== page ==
4) File a form 8606 with my taxes next year.

                      Does that sound about right? Are there any extra actions I need to take when doing a backdoor Roth IRA with Vanguard? Keep your account open and use to cycle contributions through annually rather than opening a new account each year.

                      I have not made any IRA contributions to any accounts this year so the oft cited “pro-rata” issue is not a concern. Just because you haven't contributed to an IRA this year does not mean the pro-rata rule does not apply. Make sure you don't have any pre-tax IRA balances in your name (i.e. from ANY year).
                      Click to expand...


                      See above comments in bold.
                      Working to protect good doctors from bad advisors. Fox & Co CPAs, Fox & Co Wealth Mgmt. 270-247-6087

                      Comment


                      • #12




                        You shouldn’t have to worry about the pro-rata rule in future years as long as you do not have balances by year’s end in any non-Roth IRA. Nothing should change. Since you are doing the backdoor contribution and conversion both in the same year (ie not making your 2016 contribution in 2017–between Jan 1 and April 17th, 2017), then your Form 8606 should be easy to fill out and you shouldn’t have anything to account for from your 2016 backdoor on your 2017 Form 8606.
                        Click to expand...


                        Great. Thanks for the detailed answer, Nachos31.

                        Comment


                        • #13







                           

                          1) Open traditional IRA account.

                          2) Deposit full amount ($5500 for 2016) at one time. Doesn’t have to be all at once, but recommended. In the future, recommend you contribute in January, if possible.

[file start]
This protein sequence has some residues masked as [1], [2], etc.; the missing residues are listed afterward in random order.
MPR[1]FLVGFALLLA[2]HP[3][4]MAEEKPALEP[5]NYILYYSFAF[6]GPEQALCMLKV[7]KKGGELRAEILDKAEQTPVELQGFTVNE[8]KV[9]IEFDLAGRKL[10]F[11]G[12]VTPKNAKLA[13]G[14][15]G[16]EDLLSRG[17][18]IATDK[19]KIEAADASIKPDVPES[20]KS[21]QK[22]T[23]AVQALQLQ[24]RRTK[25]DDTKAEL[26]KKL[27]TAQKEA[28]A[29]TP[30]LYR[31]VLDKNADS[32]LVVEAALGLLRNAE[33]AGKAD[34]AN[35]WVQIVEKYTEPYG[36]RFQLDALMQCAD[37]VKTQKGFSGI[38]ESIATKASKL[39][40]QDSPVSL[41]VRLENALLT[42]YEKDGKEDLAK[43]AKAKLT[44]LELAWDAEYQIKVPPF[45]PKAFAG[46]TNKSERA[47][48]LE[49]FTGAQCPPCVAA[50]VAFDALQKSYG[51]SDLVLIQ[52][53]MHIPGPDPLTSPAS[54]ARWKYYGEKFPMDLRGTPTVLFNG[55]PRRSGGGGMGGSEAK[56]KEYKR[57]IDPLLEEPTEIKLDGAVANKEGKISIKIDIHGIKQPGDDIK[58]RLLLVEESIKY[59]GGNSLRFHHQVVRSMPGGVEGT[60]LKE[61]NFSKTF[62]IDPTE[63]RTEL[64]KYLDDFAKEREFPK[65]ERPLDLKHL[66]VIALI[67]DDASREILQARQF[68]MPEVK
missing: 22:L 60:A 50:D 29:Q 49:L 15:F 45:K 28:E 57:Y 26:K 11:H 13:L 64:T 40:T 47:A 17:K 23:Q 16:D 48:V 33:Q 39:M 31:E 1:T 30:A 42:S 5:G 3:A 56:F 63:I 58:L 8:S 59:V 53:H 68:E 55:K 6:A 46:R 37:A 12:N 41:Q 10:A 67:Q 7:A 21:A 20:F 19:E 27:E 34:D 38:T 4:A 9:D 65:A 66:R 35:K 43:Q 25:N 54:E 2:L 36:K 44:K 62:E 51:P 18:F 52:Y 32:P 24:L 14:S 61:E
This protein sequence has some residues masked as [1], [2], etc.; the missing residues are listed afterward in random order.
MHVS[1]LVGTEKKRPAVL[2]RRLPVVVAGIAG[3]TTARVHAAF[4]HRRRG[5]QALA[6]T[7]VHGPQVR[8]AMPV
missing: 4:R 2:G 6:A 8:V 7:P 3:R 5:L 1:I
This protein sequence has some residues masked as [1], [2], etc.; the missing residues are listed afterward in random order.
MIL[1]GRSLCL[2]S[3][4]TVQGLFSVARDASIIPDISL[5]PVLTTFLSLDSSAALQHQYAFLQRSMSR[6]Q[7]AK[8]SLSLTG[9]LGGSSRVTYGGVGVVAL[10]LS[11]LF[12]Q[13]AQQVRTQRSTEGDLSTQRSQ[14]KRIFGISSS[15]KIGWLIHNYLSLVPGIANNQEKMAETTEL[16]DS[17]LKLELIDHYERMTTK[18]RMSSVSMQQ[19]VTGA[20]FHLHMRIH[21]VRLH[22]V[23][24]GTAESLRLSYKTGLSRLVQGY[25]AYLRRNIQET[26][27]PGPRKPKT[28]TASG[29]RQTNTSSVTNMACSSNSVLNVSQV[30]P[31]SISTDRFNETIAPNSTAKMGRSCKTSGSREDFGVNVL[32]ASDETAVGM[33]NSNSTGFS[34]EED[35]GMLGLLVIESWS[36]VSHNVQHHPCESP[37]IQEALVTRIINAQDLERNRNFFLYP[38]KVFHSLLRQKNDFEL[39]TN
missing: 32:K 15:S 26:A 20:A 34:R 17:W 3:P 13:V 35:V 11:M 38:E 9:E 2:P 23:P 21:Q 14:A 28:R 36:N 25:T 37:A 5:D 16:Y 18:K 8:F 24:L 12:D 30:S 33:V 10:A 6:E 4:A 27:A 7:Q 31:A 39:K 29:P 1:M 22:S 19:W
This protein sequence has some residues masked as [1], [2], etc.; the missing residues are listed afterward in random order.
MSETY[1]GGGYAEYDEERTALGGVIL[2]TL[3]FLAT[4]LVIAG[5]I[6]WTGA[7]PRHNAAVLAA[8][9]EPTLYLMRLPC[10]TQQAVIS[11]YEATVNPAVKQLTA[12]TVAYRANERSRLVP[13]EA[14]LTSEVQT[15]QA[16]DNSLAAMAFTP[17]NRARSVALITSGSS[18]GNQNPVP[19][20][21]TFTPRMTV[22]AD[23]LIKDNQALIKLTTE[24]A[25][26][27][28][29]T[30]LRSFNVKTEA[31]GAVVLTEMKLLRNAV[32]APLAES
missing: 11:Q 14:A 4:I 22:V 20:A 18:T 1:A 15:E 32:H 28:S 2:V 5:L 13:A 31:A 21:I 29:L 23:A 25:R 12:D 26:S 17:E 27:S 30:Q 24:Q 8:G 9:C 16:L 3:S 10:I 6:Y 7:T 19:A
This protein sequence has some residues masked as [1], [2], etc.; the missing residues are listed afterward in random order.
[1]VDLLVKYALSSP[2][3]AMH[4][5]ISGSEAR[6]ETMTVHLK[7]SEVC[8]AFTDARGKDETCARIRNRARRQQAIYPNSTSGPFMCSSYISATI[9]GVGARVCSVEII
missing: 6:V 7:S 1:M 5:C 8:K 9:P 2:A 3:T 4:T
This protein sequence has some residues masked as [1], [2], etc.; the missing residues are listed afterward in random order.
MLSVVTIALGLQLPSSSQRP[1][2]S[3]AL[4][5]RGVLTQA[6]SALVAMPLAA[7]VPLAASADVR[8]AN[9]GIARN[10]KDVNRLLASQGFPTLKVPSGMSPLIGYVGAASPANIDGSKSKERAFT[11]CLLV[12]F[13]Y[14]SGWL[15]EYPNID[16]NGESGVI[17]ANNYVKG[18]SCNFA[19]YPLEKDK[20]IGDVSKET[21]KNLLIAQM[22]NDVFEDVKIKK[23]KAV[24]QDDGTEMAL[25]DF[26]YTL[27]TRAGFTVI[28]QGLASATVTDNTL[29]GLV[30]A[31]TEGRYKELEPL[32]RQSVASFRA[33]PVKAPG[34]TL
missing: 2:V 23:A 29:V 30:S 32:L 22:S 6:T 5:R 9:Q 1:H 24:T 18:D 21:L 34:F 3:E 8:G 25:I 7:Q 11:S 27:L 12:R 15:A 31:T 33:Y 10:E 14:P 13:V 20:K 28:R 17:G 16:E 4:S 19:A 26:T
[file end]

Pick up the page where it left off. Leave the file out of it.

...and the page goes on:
3) Then same day transfer that money over to my Roth IRA. Need to wait a few days to prevent application of the “step transaction” which will supposedly separate the steps and prevent them from being compressed into one should the IRS challenge at some point in the future. Not a big worry, but no real reason not to.

                          4) File a form 8606 with my taxes next year.

                          Does that sound about right? Are there any extra actions I need to take when doing a backdoor Roth IRA with Vanguard? Keep your account open and use to cycle contributions through annually rather than opening a new account each year.

                          I have not made any IRA contributions to any accounts this year so the oft cited “pro-rata” issue is not a concern. Just because you haven’t contributed to an IRA this year does not mean the pro-rata rule does not apply. Make sure you don’t have any pre-tax IRA balances in your name (i.e. from ANY year).
                          Click to expand…


                          See above comments in bold.
                          Click to expand...


                          Thanks for the clarifications and helpful recommendations, Jfox. I will do as you recommended.

                          One question about 3) and the "step transaction," doesn't waiting, even for a couple days, open me up to potential gains and extra paperwork/trouble? I'm guessing 2 days should be adequate?

                          I didn't know until this month that I would be ineligible for the Roth so I waited until I was certain. Next year, my plan is to contribute early January 2017. I'm guessing even if I don't qualify, contributing early beats waiting until late in the year.

                          Comment


                          • #14


                            One question about 3) and the “step transaction,” doesn’t waiting, even for a couple days, open me up to potential gains and extra paperwork/trouble? I’m guessing 2 days should be adequate?
                            Click to expand...


                            Yes, it does open you up to potential gains or losses. In most cases, it is only a few dollars. That, imo, is much preferable than the appearance of one, even though convoluted, transaction. There is no definitive answer on the number of days, but you should wait at least 2, imo.
                            Working to protect good doctors from bad advisors. Fox & Co CPAs, Fox & Co Wealth Mgmt. 270-247-6087

                            Comment


                            • #15
                              If you're keeping the contribution in brokerage cash or money-market account, it shouldn't gain anything over the span of a few days...at least not enough for it to round up to the next dollar (which IRS forms are rounded to).